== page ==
3) Learn to spot "kid friendly" restaurants. Aside from the blaring advertisements for the obvious "kid party-places" (which, really ... no. Sorry Mr. E. Cheese [HA, pun], I'd rather pass), how does one know a restaurant is kid-friendly? First, look for strollers. Easy give-away. Be wary of too many strollers, however, because this can mean either a private party is going on, or you have merely stumbled into a less obviously advertised ring of hel ... I mean "kid party-place". Next, look for other families. The kids may be out of strollers, but having one or two other families there likely means the place passes kid-muster. Finally, and this one is key, ask if they have high-chairs. My Wife and I have come to the conclusion that if your establishment has even a single high-chair, you contemplate young-ins as patrons. Side note, you'd be surprised how many pubs in NYC have high-chairs ... rules 2 and 3 satisfied in one swoop! Bonus: pubs showing soccer and/or rugby matches. Everyone is pretty much expecting random exclamations in something vaguely reminiscent of English ... not to mention patrons possibly puking and/or peeing at the tables.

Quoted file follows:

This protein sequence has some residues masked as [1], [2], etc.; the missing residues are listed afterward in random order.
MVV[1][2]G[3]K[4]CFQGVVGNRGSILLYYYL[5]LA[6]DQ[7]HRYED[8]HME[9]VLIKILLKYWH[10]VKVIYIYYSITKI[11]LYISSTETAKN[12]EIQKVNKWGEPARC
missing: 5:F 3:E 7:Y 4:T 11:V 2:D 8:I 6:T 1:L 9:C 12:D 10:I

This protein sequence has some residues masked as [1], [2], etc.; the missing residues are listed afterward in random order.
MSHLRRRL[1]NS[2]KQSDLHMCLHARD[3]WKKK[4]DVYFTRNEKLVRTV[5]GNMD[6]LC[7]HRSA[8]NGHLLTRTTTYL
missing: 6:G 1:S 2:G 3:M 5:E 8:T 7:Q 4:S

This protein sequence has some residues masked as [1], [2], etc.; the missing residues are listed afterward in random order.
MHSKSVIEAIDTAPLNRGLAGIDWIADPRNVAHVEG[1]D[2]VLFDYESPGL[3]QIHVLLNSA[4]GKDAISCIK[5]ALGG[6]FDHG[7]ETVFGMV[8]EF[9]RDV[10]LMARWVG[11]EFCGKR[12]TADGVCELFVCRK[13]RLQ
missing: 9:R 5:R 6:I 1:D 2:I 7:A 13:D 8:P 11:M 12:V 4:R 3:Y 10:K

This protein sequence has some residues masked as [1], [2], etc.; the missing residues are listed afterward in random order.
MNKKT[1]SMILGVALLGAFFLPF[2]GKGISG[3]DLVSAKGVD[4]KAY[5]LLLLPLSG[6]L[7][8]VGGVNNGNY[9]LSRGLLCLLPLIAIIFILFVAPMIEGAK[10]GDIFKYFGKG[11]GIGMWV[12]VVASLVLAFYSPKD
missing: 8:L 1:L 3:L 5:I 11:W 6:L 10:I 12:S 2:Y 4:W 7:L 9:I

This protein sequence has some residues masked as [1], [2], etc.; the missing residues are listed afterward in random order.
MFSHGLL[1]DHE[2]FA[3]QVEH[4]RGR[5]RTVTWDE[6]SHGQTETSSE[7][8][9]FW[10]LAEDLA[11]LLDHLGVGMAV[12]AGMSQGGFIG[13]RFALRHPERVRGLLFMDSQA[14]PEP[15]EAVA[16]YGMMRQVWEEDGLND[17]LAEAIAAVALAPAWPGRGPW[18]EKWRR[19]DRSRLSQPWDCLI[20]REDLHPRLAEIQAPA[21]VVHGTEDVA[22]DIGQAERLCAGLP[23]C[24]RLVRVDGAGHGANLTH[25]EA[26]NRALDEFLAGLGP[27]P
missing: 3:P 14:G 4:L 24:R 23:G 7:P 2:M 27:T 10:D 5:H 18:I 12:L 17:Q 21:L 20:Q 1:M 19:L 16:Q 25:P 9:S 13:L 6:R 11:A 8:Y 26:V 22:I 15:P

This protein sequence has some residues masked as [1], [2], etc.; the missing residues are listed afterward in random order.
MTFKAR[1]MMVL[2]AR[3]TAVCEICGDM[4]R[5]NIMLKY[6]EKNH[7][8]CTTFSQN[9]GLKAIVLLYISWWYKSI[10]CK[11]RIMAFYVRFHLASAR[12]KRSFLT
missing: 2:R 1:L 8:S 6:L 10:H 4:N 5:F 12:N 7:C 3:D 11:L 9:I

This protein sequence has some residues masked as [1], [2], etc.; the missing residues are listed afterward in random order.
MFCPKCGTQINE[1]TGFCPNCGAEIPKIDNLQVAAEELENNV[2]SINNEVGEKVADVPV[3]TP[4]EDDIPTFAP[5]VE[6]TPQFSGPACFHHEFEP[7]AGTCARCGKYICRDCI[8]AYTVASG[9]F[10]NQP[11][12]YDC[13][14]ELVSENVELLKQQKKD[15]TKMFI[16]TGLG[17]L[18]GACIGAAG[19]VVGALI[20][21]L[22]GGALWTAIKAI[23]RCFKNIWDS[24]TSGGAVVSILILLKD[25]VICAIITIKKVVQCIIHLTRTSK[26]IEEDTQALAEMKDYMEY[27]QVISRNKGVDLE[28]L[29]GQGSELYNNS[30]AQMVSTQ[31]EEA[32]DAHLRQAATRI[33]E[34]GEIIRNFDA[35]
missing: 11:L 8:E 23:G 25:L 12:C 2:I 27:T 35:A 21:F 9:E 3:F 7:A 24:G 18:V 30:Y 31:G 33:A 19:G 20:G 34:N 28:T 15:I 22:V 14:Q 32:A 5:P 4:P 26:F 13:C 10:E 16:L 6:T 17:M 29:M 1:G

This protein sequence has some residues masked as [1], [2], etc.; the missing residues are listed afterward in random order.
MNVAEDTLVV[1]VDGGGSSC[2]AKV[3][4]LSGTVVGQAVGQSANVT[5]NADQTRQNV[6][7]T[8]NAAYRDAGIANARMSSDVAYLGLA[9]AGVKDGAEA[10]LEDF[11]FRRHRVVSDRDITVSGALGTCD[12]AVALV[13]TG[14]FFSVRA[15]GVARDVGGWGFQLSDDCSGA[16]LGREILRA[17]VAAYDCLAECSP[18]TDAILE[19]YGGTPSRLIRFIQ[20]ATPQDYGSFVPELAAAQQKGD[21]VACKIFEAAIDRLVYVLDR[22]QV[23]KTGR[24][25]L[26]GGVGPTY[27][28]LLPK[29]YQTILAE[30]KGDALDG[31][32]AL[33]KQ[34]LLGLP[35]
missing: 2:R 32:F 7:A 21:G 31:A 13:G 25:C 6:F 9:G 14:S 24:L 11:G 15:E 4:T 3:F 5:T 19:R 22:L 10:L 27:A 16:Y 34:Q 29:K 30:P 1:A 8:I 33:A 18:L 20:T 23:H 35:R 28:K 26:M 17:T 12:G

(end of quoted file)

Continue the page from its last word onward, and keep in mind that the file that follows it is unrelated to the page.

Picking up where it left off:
4) Bring stuff for the kid to do. This one was all My Wife (and she gives credit to Nana), but it is dead on: a bored kid is a noisy fidgety kid, so bring thinks to keep them occupied. For Sidney this means coloring books, a toy or two and Daddy's KindleFire (loaded with Bubble Guppies). You start with the coloring book, he draws for a bit, throws the crayon, you switch to the toy, he plays with that for a bit, throws that, hopefully by then your food has arrived and you put on Bubble Guppies and that buys you the final few minutes to get your meal down. Somewhere in there you feed him, which means hand him various foods that he either eats (GREAT) or throws (damnit). The most successful meal we have had to date involved Sidney chewing on a lemon while watching Bubble Guppies for a full 15 minutes. Hey, don't look the gift-horse in the mouth, just saddle up and ride it out. Bonus: vitamin C.